Atwood's novel begins with three quotations: One taken from the Old Testament, the other from Jonathan Swift's A Modest Proposal and the last from a Sufi proverb, and the novel does not disappoint the expectations about these three quotations as the effects of them can be traced throughout the text. In its literary, sociological, psychological, philosophical and feminist context, the novel boldly demonstrates the present situation of society, written as if in future, but told in the past tense. This deliberate shift in time is also sustained by the three quotations. The reason is, the novel carries out the religious theme of Rachel and Jacob, which exemplifies the first quotation taken from Genesis 30:1-3; on the other hand Atwood offers a proposal by creating an imaginative government representing the future situation of the western world, and finally the universality of the Sufi proverb is exemplified through the restrictions imposed on the people of Gilead, who form a miserable community from the very top to the bottom. Atwood presents Gileadians as the victims of the totalitarian regime which claims to offer a new life to everybody regardless of sex, whereas which reduces them to objects. In a state of discomfort and despair the idea of individual responsibility is brought to minimum level.
Nonetheless, instead of a "modest proposal" Atwwod illustrates the vanity and the absurdity of the norms of a society which is given the name "Republic of Gilead" with a highly ironic and satirical outlook. Therefore, the novel turns out to be an allegory of the world we live in. Though handled with a serio-comic tone, the novel can be defined as a speculative fiction which sheds light on political, social, economic as well as psychological problems. As a result, regardless of any categorization the novel becomes a mixture of science-fiction, fairy-tale, gothic novel and political fiction.
The novel centers on a new system created by the Gileadians towards the end of the twentieth century and the process of living this new life is handled with irony. Atwood does not create a new language while conveying the attributes of this new system, but expands the possibilities of language and uses it for her purpose of reflecting the mral decadence of this society. Offred's function as a handmaid together with the other handmaids in the novel exemplifies the quotation taken from Genesis 30:1-3. Without taking into consideration the fact that the handmaids are also individuals, the system reduces them to fertility machines. The Commander resembles "Jacob" as stated in the Old Testament, therefore as a product of the same system he is entrapped with the idea of getting the handmaids pregnant. Serena Joy and the other wives on the other hand envy the handmaids and thus the novel portrays a hideously competitive society in which everybody is jealous of each other.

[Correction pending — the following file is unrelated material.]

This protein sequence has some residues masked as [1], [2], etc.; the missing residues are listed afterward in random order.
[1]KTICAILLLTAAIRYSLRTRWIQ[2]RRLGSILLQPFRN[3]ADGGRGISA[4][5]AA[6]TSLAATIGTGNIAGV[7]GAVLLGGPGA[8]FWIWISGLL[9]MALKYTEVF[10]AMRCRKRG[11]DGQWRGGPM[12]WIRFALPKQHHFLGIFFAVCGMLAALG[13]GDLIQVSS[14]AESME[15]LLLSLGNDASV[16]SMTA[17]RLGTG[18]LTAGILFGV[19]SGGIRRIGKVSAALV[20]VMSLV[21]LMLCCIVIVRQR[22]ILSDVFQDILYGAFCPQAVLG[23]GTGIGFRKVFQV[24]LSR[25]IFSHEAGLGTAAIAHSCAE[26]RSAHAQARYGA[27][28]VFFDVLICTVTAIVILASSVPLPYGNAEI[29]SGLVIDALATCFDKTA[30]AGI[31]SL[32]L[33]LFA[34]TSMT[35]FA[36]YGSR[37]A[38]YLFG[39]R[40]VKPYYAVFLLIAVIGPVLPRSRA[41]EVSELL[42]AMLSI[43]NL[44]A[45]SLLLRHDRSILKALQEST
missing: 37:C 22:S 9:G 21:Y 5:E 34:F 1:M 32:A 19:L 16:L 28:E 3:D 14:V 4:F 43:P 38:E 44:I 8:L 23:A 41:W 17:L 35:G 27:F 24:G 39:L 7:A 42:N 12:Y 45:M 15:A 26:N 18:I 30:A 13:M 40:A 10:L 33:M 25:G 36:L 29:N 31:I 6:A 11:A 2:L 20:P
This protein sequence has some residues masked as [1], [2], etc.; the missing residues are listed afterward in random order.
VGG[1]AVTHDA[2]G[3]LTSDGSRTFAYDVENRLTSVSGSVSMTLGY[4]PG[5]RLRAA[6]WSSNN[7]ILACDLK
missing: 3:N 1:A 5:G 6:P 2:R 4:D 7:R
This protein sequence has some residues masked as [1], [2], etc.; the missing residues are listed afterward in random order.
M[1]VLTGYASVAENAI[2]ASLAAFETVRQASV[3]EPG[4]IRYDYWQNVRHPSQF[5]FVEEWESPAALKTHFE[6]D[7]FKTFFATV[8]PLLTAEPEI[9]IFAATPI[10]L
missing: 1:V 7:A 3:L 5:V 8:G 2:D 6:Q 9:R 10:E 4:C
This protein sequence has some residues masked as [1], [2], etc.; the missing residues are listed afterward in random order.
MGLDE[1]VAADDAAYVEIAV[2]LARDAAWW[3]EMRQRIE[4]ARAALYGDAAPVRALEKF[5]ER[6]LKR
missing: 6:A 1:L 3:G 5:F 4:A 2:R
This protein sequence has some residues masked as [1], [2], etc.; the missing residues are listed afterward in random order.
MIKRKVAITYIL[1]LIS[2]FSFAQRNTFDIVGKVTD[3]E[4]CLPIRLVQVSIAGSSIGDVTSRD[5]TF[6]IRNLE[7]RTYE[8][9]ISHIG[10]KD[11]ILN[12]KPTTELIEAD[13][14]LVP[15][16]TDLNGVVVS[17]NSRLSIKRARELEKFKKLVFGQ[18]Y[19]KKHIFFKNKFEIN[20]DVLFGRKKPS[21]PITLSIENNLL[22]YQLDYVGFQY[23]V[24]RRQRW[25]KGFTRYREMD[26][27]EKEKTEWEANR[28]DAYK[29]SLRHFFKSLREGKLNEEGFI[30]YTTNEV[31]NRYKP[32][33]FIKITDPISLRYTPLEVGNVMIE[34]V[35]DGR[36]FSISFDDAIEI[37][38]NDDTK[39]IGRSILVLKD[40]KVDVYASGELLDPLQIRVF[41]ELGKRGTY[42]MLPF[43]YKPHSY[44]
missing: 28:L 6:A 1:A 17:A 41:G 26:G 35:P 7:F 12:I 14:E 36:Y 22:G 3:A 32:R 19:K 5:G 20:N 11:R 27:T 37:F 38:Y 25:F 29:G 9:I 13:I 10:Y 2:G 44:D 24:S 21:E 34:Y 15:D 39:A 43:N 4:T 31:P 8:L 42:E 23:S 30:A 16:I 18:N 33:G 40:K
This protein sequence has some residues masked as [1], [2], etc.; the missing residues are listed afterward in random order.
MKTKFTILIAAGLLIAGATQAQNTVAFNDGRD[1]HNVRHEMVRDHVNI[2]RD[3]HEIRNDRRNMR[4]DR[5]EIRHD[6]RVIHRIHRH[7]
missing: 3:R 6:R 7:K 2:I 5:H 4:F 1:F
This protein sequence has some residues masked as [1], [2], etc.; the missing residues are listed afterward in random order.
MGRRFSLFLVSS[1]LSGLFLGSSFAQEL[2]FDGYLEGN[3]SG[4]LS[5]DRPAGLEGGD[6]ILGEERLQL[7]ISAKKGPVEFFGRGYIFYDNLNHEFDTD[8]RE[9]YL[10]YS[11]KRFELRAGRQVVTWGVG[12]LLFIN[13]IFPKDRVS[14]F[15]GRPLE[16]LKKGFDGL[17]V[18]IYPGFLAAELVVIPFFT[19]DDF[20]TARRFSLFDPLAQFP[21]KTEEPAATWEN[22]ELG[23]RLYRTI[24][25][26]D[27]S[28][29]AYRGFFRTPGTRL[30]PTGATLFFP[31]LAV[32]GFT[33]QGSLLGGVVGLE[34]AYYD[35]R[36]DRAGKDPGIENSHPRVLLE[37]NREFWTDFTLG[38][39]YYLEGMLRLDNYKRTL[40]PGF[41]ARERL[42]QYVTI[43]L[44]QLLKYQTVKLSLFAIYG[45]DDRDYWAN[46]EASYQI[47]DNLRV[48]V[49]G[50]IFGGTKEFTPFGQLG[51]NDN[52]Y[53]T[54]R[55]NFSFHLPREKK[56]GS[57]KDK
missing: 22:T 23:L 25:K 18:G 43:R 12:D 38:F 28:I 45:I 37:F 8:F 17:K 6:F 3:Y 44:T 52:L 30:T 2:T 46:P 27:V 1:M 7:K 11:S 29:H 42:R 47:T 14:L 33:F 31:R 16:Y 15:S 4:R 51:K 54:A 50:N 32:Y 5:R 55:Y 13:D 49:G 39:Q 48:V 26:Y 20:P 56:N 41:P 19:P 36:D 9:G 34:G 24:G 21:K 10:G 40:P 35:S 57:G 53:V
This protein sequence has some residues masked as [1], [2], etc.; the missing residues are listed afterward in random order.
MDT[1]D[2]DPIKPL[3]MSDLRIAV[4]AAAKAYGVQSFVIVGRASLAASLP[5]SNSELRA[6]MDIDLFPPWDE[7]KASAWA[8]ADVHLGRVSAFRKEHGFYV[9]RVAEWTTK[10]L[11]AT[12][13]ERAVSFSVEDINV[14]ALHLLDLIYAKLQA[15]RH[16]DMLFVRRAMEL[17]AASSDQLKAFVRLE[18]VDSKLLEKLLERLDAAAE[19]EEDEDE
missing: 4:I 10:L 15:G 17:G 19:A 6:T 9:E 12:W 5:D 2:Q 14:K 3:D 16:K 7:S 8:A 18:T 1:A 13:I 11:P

By depicting all the characters in a morally decaying society in which religion and political system are used to dehumanize people Atwood satirizes the clash of ideologies. Scenes like the group weddings that are organized to reward the warriors and the public executions which require hanging people on the walls warning can be seen as exaggerations through which Atwood does not make a "modest proposal" unlike Swift, but tries to take off the blinkers of people.
The Sufi proverb "In the desert there is no sign that says, Thou shalt not eat stones" best formulates Atwood's belief in the self-control of the individual or the social control of the society. In its most basic terms the statement denies the authoritative nature of the politics; human beings are given the natural ability of knowing what to do and what to avoid, instinctively at the most crucial moments.
Finally, it can be said that throughout the novel Atwood makes ample use of the three quotations which she gives at the beginning. The religious theme of Rachel and Jacob is handled with humorous touches: Offred's awareness of the power of her body amuses her and encourages her to use this power freely: "They [the guardians] touch with their eyes instead and I move my hips a little, feeling the full red skirt away around me. It's like tumbing your nose from behind a fence or teasing a dog with a bone held out of reach... I'm not ashamed after all. I enjoy the power; power of a dog bone, passive but there." (Atwood 22) Atwood's proposal is not a modest one, unlike the famous eighteenth century writer and ciritic Jonathan Swift's. On the contrary, she conveys her message by taking the subject to its extreme points. The Sufi proverb justifies the exaggerated situation of the "Republic of Gilead."
Margaret Atwood, The Handmaid's Tale. Boston: Houghton Mifflin Company, 1986.